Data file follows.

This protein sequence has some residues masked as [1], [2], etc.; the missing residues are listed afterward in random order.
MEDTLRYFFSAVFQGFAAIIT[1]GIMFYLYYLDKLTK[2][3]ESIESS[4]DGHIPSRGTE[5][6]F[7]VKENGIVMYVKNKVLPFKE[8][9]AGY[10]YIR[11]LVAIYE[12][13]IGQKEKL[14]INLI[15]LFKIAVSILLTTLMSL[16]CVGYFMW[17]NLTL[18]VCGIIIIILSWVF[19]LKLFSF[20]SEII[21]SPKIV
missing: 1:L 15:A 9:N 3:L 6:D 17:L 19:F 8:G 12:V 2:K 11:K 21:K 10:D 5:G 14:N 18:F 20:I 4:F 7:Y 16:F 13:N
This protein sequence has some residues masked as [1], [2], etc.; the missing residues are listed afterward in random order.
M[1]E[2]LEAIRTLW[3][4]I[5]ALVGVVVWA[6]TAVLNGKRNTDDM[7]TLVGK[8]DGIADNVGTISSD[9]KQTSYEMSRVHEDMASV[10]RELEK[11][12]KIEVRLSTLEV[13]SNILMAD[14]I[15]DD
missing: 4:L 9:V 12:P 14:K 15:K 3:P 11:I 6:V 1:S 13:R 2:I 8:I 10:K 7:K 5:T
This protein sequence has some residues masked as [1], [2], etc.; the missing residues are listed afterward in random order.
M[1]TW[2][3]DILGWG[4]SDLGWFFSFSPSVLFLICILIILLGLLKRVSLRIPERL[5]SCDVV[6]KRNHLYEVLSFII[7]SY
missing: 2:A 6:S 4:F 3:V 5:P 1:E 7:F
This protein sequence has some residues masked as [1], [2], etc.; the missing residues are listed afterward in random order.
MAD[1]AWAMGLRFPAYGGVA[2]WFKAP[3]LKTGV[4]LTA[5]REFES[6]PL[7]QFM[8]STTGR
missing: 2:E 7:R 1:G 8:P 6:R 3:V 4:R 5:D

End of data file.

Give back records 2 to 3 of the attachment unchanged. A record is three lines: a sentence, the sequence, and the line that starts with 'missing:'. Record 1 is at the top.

This protein sequence has some residues masked as [1], [2], etc.; the missing residues are listed afterward in random order.
M[1]E[2]LEAIRTLW[3][4]I[5]ALVGVVVWA[6]TAVLNGKRNTDDM[7]TLVGK[8]DGIADNVGTISSD[9]KQTSYEMSRVHEDMASV[10]RELEK[11][12]KIEVRLSTLEV[13]SNILMAD[14]I[15]DD
missing: 4:L 9:V 12:P 14:K 15:K 3:P 11:I 6:V 1:S 13:R 2:I 8:I 10:K 7:K 5:T
This protein sequence has some residues masked as [1], [2], etc.; the missing residues are listed afterward in random order.
M[1]TW[2][3]DILGWG[4]SDLGWFFSFSPSVLFLICILIILLGLLKRVSLRIPERL[5]SCDVV[6]KRNHLYEVLSFII[7]SY
missing: 2:A 6:S 4:F 3:V 5:P 1:E 7:F